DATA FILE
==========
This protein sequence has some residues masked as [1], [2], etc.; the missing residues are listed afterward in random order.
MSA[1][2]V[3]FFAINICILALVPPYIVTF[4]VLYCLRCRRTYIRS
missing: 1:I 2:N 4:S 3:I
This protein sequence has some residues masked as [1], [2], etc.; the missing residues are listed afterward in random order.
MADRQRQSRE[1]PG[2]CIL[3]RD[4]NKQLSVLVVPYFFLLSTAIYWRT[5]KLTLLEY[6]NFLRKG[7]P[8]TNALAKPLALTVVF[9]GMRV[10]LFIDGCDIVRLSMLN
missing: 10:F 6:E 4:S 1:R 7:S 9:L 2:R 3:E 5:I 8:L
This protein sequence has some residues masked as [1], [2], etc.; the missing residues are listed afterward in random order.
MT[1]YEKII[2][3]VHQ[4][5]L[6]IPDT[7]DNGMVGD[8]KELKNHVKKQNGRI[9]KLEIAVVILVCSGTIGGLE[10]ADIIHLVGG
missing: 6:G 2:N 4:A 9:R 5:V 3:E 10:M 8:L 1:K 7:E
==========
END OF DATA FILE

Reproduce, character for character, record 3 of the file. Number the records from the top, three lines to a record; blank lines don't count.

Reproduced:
This protein sequence has some residues masked as [1], [2], etc.; the missing residues are listed afterward in random order.
MT[1]YEKII[2][3]VHQ[4][5]L[6]IPDT[7]DNGMVGD[8]KELKNHVKKQNGRI[9]KLEIAVVILVCSGTIGGLE[10]ADIIHLVGG
missing: 6:G 2:N 4:A 9:R 5:V 3:E 10:M 8:L 1:K 7:E